Activist Carl Icahn Is Shorting Mall Owners – Should You?
Will Icahn be the short seller to finally win this bet?
Activist Carl Icahn has taken another big bet against a sector. This time, the hedge fund manager is targeting mall operators. Icahn could earn $400 million or more if mall operators start to face debt problems. According to the Wall Street Journal and its sources, Icahn likely holds the largest short position against these companies.
The Wall Street Journal notes that Icahn is now in a battle with the “mall bulls” Putnam Investments and Alliance Bernstein.
Activist Carl Icahn and the Bond Market
David McNamara of hedge fund MP Securitized Credit Partners, a Manhattan-based hedge fund, says Icahn’s battle is a big one. The fight over mall operators is “the biggest battle in the mortgage bond market today,” McNamara says.
Naturally, the shorting of malls isn’t new by any means. Eric Yip made similar headlines in 2017 betting against the malls. Given the ongoing Apocolypse in U.S. retail, stores are failing to keep up with e-commerce and other major consumer trends. Tack on expected concerns about debt in a late-cycle economy and Icahn is trying to time this short properly.
However, it’s not about shorting an entire sector. Anyone who might follow suit should do a little bit of homework on mall operators and understand a few basics.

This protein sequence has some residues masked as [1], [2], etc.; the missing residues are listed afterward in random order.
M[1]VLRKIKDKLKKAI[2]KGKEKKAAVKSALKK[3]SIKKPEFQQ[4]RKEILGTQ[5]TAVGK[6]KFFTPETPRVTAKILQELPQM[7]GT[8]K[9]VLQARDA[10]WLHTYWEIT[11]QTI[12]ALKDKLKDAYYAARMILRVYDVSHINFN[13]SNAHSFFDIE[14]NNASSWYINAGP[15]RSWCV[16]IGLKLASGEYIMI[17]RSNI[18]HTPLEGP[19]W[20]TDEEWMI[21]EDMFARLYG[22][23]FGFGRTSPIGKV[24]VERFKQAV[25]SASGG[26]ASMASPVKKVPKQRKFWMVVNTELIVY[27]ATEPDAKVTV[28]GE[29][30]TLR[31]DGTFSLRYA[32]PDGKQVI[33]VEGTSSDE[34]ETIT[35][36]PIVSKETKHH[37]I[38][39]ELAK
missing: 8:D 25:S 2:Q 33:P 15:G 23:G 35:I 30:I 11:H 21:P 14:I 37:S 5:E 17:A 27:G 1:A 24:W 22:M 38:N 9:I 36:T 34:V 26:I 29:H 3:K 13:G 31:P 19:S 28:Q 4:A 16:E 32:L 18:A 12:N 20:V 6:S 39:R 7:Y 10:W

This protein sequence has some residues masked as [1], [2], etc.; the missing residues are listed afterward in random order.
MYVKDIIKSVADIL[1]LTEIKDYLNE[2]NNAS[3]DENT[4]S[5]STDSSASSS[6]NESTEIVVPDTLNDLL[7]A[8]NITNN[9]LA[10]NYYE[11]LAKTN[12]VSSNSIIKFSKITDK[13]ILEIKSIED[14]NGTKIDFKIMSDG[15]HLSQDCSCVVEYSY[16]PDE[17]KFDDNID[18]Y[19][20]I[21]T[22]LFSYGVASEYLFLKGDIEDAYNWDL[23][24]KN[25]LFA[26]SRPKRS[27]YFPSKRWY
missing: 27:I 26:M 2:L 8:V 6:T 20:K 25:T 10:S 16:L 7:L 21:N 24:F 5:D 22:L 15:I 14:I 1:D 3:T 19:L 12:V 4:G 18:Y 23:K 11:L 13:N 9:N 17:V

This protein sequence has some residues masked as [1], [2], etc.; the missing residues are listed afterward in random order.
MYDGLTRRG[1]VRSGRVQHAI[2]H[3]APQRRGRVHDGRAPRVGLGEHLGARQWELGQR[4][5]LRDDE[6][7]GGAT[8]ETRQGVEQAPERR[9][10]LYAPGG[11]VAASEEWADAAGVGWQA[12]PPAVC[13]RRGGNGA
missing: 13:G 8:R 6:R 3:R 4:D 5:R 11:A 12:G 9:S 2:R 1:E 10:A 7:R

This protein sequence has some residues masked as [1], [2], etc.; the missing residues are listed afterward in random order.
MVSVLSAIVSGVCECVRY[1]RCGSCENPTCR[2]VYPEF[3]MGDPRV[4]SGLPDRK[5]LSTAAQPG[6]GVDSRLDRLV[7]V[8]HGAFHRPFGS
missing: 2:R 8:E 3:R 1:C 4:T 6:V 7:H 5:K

What Mall Operators Will Survive?
To understand which mall operators will survive, let’s look at the basics.
Class A malls should be fine. These malls are in high-income areas that have affluent customers and more luxury-oriented stores. Most of them are still reporting decent sales per square feet and high occupancy rates.
Open-air shopping centers that have more internet-resistant tenants like gyms, movie theatres, healthcare providers and restaurants should also survive. So will grocery-anchored shopping centers for the most part.
Instead, focus on class B and C malls if you’re targeting debt.
These firms operate in less affluent areas that had (or may still have) stores like Sears and JC Penney as key anchor tenants. Those firms are probably in danger of failing.
It is the smaller malls with traditional retail
Watch for dividend cuts, declining occupancy rates, and credit downgrades to help steer clear of the malls most likely to fail or candidates to short.
By: Tim Melvin
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